lizmat m: subset S of Int where * >= 0; sub a(S @a) { }; a (1,2,-4) # A26F64 works in a signature ?
camelia Type check failed in binding to parameter '@a'; expected S but got List ((1, 2, -4))
in sub a at <tmp> line 1
in block <unit> at <tmp> line 1
A26F64 That composite form ("Array[PosInt()]()") does work but it seems like there should be a natural syntax for that.
lizmat should read the error message :-) 14:10
Nemokosch this was the best the guys could come up with back a month ago 14:12
maybe there is a better way, who knows
gfldex A26F64: Type constrains on @-sigiled containers are not well supported because they are often a bad idea. By nailing the types down you hinder composibility. 14:38
In fact, if you got a single @-sigiled argument you should alway consider a slurpy. 14:40
A26F64 I was thinking that by nailing the types down we would avoid functional inconsistencies and errors. 14:42
gfldex Raku is a dynamic language. Type constrains produce runtime errors. That can be desired and very helpful. But it can also lead to programs that don't try hard enough to DWIM. 14:43
Nemokosch > There are limits to what the REPL can do. Raku is not as dynamic as it looks at first. 14:45
gfldex, 2021. 11. 04.
gfldex A26F64: When you have a list of values, those values have to come from somewhere. Putting the type check on those values before they are composed into a list, is often a good place for it. 15:07
A26F64 gfldex Using the positional sigil for a variable in signatures might allow specification of types contained therein. But it almost seems simpler---and you seem to be implying that it's superior---in some cases to instead use a scalar sigil. 15:23
gfldex Actually not. You can't have a slurpy $-sigil. The idea is to place type checks - if possible - on the caller site. Lists migth get big and the compiler is not clever enough to remove expensive type checks while crossing from caller to callee. 15:27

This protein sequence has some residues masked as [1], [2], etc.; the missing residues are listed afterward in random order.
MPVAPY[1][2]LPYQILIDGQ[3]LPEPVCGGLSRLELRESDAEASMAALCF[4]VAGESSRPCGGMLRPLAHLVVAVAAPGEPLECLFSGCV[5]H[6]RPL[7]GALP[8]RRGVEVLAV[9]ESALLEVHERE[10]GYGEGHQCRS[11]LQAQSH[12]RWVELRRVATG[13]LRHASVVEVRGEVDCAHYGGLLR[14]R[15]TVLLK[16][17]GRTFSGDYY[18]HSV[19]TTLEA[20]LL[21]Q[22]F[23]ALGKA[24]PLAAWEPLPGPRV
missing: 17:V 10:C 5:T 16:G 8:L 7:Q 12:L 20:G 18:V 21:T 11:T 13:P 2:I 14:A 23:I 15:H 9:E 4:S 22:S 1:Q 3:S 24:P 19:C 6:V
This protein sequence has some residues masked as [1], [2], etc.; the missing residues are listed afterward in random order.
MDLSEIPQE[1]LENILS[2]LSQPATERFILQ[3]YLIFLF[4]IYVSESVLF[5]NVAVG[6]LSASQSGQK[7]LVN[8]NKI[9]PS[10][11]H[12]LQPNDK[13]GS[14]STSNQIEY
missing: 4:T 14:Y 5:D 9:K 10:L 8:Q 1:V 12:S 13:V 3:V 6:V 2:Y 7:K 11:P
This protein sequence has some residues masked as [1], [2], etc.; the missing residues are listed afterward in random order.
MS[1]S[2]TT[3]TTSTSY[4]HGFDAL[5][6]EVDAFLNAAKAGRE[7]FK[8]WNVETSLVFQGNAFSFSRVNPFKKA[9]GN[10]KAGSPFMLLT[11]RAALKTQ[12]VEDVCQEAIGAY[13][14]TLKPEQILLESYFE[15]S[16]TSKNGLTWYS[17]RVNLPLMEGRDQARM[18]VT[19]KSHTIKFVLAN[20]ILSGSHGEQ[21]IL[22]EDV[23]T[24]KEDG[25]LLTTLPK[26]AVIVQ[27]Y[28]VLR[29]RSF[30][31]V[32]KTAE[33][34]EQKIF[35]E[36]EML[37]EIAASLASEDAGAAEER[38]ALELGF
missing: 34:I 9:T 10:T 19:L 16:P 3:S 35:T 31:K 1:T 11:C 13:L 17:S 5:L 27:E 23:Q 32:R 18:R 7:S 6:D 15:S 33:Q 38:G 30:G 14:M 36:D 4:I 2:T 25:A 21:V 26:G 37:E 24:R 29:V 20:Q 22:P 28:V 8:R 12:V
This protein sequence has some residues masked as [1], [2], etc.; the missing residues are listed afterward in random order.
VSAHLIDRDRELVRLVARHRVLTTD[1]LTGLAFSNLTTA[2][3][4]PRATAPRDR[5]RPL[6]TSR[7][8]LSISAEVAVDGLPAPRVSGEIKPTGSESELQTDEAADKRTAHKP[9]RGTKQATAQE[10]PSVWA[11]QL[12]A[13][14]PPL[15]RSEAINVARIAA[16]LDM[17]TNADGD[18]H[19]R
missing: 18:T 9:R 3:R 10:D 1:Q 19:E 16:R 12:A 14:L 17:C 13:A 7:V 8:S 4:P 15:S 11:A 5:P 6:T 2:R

A26F64 While I did employ (and even appreciate) the "slurpy" nature of function arguments in Perl I do also appreciate Raku's use (if I understand it correctly) of discrete elements in a signature, which is closer to arguments in other languages. 15:35
It seems that returning values is still a slurpy business, though. 15:36
m: sub f { return [4, 5], <a b>; }; my (@x, @y) = f; say @x; say @y; 15:37
camelia [[4 5] (a b)]
A26F64 Whereas: m: sub f { return [4, 5], <a b>; }; my ($x, $y) = f; say $x; say $y;
m: sub f { return [4, 5], <a b>; }; my ($x, $y) = f; say $x; say $y;
camelia [4 5]
(a b)
Nemokosch doesn't this disprove your point? 15:38
A26F64 In what way? I'm suggesting that one might expect each array of function f to map discretely to each element receiving the return values. 15:39
. . . Regardless of the type/sigil of variable. 15:40
Nemokosch m: [4, 5], <a b> andthen .raku
why does it not run 😠
anyways, the function returns _one list_
so when you are assigning it to a list, well, it will just take it big time 15:41
the point is exactly that this isn't "regardless of sigil" 15:42
A26F64 Thinking about it that way (the return value returns a single list) does allow that to make sense. But one might then expect that $x above would just consume the entire list as well. But I guess that `my ($x, $y)` as a convention allows that to be a list? 15:44
Nemokosch there is some asymmetry indeed btw 15:49
A26F64 (I was going to ask about specifying type constraints on complex return values like that. For example, we might want to indicate that f returns a List of an Array[Int] and an Array[Str]. But I feel like the response might be to dissuade me from bothering with such specificity in the first place.) 15:50
Nemokosch Ngl I wonder what keeps someone digging these type signatures at all 15:53
btw I really have no idea how my (@a, @b) = ... could work with _anything_ 15:55
A26F64 Regarding the intention: it seems like one would want to maintain an unbroken chain of type constraints throughout a program. From the initialization of a variable to a function signature to that function's return value to the receiving variable. I guess that you could check the type within a function but it seems to make sense to check it on the 15:56
call. (Disclaimer: maybe I'm not making a tremendous amount of sense with respect to Raku or program design in general.)
The feeling is that you wouldn't want the data to get polluted with unexpected types somewhere in there. 15:57
15:58 parv left 16:04 A26F64 left 16:21 getimiskon left 16:29 A26F64 joined 17:33 dakkar left 18:48 mybutterfliable joined 18:50 mybutterfliable left 19:09 A26F64 left 19:20 melezhik24 joined 19:29 melezhik24 left 21:01 p6steve joined 21:08 getimiskon joined 21:11 p6steve left 21:24 p6steve joined 21:29 p6steve left